Making it Better

Making it Better

The little girls are my two first cousins, Tanya and Amy. The scene was drawn from a greatly underexposed and poorly developed photograph I took on Christmas Day, 1974. I used a borrowed 35mm Mamiya camera from my high school photography class to snap a quick picture that I subsequently developed in the school photo lab. This was my very first use of 35mm camera and the very first roll of 35mm film I exposed.

About a year later, I developed a pencil drawing from the underexposed photo for entry into the scholarship competition of Art Institute of Pittsburgh. On the basis of this drawing and a color ink drawing, I was awarded a full tuition scholarship. At the request of the girls’ parents and grandparents, I made several additional versions of the drawing. This was the final version, created in 1983 for entry into Mitchell Tolle’s “Art in Berea” competition, for which it won the top prize.

All versions of the drawing were rendered with a wide range of hard and soft pencils, including my favorite, a black pencil from Sanford Design (now Prismacolor, a division of Newell Rubbermaid) called Ebony.

My efforts to get this drawing reproduced led me to work in the Digital Art medium.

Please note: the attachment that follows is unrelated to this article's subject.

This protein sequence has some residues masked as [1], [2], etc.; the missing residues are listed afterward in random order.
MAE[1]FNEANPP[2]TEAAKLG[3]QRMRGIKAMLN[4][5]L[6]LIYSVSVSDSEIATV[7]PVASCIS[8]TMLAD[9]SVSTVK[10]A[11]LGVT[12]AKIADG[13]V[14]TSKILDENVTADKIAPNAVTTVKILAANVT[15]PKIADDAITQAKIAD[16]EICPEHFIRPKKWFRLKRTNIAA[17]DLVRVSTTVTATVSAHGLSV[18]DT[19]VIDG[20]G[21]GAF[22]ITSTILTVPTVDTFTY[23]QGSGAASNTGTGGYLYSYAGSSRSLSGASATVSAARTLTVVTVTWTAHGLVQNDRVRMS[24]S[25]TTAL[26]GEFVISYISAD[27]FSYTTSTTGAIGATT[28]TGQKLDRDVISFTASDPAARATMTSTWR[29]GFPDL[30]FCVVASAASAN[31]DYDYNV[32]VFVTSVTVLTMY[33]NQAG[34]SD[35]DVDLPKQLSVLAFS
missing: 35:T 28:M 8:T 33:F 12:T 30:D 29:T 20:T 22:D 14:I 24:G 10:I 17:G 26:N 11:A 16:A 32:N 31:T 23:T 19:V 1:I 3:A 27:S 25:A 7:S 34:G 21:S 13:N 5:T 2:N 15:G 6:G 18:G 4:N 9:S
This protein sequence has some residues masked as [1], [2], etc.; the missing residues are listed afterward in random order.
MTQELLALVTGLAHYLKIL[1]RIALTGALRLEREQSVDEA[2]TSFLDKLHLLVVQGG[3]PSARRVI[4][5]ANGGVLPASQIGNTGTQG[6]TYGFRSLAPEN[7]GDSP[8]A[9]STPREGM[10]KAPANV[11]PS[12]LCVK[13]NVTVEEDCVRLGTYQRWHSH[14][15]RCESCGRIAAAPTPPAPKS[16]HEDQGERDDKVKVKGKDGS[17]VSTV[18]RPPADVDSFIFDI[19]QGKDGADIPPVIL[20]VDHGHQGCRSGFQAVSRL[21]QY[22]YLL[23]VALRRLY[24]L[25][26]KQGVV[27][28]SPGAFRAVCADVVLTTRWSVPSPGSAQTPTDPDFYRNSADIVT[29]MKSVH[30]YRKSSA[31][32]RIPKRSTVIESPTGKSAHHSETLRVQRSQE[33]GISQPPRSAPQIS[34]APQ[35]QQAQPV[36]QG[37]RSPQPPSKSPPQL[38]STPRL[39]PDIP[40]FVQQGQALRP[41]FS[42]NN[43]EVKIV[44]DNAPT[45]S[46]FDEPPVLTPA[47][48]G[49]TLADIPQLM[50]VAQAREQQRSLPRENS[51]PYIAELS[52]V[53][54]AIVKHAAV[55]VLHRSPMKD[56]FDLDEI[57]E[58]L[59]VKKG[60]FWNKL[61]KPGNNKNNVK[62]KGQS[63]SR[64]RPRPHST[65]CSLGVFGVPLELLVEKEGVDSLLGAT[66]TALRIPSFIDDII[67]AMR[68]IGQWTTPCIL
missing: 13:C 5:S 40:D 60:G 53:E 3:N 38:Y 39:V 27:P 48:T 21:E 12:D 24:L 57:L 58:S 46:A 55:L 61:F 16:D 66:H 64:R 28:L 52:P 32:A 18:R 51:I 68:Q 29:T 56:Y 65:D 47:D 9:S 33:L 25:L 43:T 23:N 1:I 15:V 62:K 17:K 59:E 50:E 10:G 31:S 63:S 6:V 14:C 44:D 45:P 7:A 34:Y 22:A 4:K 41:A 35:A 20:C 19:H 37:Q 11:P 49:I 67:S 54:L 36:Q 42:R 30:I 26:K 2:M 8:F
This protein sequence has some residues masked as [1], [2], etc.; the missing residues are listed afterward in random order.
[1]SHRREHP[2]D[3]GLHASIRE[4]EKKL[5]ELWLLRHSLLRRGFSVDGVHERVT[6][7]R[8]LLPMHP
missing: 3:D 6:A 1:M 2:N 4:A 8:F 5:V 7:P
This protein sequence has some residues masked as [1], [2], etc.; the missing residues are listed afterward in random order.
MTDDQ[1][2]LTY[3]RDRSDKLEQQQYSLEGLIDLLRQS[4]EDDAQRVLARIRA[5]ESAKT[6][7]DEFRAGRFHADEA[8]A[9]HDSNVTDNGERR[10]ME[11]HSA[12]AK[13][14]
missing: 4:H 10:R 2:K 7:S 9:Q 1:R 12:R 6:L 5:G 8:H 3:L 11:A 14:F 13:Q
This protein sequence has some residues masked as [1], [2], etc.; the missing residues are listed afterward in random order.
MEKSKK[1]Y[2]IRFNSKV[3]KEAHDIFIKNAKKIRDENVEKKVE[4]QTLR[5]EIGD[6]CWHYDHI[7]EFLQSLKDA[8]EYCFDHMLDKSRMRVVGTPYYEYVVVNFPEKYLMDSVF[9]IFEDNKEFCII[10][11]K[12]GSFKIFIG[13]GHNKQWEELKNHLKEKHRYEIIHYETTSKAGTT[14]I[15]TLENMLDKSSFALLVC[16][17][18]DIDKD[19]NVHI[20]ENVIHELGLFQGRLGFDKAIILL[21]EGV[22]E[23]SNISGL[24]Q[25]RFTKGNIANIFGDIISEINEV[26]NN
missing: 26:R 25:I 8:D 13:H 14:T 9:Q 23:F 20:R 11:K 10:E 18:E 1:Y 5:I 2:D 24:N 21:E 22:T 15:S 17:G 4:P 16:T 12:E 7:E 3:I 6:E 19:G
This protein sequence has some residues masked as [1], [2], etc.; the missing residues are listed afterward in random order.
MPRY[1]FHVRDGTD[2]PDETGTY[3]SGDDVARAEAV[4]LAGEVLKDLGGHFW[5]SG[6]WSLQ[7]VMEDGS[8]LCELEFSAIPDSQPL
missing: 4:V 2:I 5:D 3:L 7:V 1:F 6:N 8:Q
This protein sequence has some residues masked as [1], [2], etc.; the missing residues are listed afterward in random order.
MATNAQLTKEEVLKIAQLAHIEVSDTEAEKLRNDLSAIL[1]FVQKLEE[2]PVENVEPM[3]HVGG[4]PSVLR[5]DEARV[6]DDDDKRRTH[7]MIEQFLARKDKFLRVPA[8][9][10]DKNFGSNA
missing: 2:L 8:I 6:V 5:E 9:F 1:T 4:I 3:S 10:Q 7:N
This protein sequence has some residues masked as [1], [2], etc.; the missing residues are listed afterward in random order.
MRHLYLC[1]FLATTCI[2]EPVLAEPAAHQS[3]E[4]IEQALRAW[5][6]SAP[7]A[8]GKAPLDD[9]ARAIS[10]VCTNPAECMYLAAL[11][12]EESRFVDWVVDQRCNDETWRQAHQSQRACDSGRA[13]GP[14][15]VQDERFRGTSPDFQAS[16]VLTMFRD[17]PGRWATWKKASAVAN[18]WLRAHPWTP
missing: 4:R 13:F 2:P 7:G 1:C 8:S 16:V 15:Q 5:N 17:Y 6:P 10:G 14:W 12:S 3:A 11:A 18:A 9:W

Over the summer of 2003, I called printing companies and photographers in the Dayton, Ohio area to get a digital scanned image of the drawing. After many weeks, I found a company that I could afford and took the original drawing to them. The image I got back was a disappointment: all the white areas of the paper were gray in the digital image. This was my first encounter with the difficulties of color inaccuracies in reproducing traditional artwork. After many trial-and-error attempts to remove the gray, I settled on the only one that preserved the fine detail of my original pencil strokes: I used a graphics tablet to redraw all the white areas of the digital image and make them white again. It was a laborious effort, akin to redrawing the artwork in reverse, but I was able to restore the black and white pencil drawing to its correct colors. As I was redrawing with the graphics tablet, however, I kept wondering, "how do I avoid repeating this experience with every other artwork that I want to reproduce?" From checking with other artists, I discovered that my experience was not unique and that color inaccuracies were a normal occurance in the digital scanning of traditional artwork.

Both as a way of exploring a new artistic medium and to avoid the rework of color-correcting my traditional artwork, I embarked on a new adventure creating my artwork using some of the same tools I used to correct this drawing -- a graphics tablet and sophisticated software.

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 Single Note Card and Envelope

$3.00 each 

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 Medium Matted Print (11 x 14 inches) 
$40.00 each 

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